Featured Image: Travertine Durango and Fantasy Brown Satin from Arizona Tile
When it’s home renovation time and you’re shopping for tile or new countertops, all the different natural stone options may leave you feeling overwhelmed. Don’t worry! You’re not alone. Natural stone is an excellent, beautiful, timeless choice for countertops, floors and more, but not all stones are alike. If you’re wondering about the difference between popular materials like marble and travertine, let’s break it down.
Image: Torren Stone Travertine Countertop from Arizona Tile
What is Travertine?
Travertine is a type of limestone that forms from the sediment around hot springs. It has a characteristically porous appearance and ranges in color from white to cream to tan with hints of rusty orange.
Image: Fantasy Brown Satin Marble Countertop from Arizona Tile
What is Marble?
Marble is also a form of limestone, but it is different from travertine in that it’s a crystalline metamorphic rock rather than a sedimentary one. Formed under extreme heat and pressure, marble has a famous, extensive history in Italy, where some of the most well-known varieties—such as Carrara marble—are mined. Generally light or white in color, marble often contains dramatic veining that can be gray, blue, yellow or green hued.
Image: Carrara Marble Tile Floors from Arizona Tile
Which is the Best Choice for You?
Both travertine and marble are popular, beautiful tile options, and neither is better than the other overall. However, they each have specific pros and cons that may make one better suited to your application. Let’s take a look at a few important categories where these two materials differ:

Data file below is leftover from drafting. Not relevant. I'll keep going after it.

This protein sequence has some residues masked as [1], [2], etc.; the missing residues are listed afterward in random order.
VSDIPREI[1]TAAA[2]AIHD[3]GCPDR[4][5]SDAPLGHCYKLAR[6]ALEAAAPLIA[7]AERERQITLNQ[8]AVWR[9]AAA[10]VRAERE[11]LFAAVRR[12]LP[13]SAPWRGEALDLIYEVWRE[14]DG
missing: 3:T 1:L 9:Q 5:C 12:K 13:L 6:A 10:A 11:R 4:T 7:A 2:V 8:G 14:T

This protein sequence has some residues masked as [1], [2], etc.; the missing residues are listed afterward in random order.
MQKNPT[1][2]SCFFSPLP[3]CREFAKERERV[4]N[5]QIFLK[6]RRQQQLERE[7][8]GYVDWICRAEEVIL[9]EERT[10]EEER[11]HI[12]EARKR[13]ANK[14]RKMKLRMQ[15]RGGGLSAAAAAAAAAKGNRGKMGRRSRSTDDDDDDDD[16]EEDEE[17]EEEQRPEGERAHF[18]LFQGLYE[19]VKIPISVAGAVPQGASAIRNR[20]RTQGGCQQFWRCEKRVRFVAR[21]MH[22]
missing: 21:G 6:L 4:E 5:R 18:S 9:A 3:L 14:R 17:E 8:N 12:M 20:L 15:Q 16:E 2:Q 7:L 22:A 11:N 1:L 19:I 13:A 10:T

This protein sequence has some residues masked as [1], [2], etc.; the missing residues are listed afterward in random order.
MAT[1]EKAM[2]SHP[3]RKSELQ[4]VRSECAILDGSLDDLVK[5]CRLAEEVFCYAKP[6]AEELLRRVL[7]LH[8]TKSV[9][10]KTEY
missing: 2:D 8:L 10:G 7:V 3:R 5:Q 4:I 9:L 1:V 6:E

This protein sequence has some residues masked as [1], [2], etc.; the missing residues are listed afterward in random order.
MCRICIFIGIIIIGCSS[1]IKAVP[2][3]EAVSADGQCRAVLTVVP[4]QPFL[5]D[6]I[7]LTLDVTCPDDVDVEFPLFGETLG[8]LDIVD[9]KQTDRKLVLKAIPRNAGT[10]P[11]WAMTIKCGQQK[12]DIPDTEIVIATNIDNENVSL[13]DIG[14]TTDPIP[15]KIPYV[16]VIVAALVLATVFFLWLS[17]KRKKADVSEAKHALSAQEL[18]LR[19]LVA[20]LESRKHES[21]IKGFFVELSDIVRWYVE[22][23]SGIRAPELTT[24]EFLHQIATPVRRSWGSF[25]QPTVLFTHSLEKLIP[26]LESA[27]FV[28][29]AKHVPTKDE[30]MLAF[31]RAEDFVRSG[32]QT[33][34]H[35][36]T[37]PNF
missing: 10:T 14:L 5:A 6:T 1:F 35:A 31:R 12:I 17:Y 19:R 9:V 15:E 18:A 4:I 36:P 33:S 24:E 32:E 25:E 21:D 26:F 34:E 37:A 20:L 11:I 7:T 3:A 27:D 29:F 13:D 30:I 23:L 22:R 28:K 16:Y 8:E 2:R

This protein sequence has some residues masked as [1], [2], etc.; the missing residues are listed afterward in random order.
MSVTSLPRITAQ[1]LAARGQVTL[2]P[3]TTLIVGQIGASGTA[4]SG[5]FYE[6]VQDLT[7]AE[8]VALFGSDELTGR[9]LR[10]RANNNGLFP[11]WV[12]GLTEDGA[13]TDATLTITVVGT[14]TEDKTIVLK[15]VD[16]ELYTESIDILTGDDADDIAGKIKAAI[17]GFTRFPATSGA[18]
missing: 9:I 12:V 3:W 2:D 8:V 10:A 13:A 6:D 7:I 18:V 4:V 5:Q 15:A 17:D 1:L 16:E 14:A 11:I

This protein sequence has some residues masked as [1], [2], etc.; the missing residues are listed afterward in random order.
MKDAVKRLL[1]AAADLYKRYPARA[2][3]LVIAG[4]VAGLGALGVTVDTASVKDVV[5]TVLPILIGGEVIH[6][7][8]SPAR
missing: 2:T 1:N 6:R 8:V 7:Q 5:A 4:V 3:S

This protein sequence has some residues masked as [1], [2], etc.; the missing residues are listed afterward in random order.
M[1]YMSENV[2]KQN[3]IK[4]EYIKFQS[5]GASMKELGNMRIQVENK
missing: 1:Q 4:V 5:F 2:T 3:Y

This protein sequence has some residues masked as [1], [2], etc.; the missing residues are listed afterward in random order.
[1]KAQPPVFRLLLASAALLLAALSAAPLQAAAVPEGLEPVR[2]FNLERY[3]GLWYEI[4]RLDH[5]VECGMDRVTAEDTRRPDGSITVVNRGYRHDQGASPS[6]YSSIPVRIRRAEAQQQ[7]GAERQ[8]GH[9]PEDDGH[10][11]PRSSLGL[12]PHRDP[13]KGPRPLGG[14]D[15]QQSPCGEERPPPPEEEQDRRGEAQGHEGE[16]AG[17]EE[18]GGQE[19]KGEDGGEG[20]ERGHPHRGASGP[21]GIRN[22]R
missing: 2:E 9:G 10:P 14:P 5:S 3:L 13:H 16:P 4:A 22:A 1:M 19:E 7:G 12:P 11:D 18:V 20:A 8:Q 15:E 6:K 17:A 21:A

- Cost: The price of natural stone depends heavily on factors like the specific variety, finish and more, but travertine is usually around half the price of marble.
- Durability: When it comes to durability, each material has its upsides and pitfalls. Both marble and travertine are generally hard and durable enough to withstand everyday use. However, since travertine is naturally softer and more porous, the many holes in the surface of the tile can make it more prone to scratching and etching over time. Some people like the timeless, aged appearance that travertine can acquire over time when it’s left in a “raw,” unsealed state, but if you choose not to seal it, there’s more potential for scratching, etching and staining.
Marble is also porous, so it has some of the same weaknesses as travertine. However, a proper sealant should help marble maintain its appearance. Even when marble is sealed, though, you’ll want to take care to clean up spills immediately in order to avoid stains. Things like red wine, soy sauce and acidic substances can stain or etch the surface of both travertine and marble, so be especially careful with countertops.
- Slip-Resistance: There’s one more thing about travertine that’s worth pointing out. Unless it’s polished, travertine has a naturally rough, porous, high-friction surface that gives it an anti-slip quality you won’t find in marble. As a result, travertine tiles are often used by pools and other wet areas to prevent slips. Marble, on the other hand, is commonly polished and can be a slip hazard in applications such as bathroom floors or showers.
- Maintenance: Travertine and marble maintenance needs are fairly evenly matched—they, like most natural stones, will need to be sealed after installation and re-sealed about once a year.
The bottom line? Travertine and marble are two gorgeous natural stones that can bring warmth and old-world elegance to your floors, walls, countertops, outdoor areas and more. No matter what you ultimately choose, if you’re gentle on your tile and maintain it regularly, you’ll enjoy it for years to come.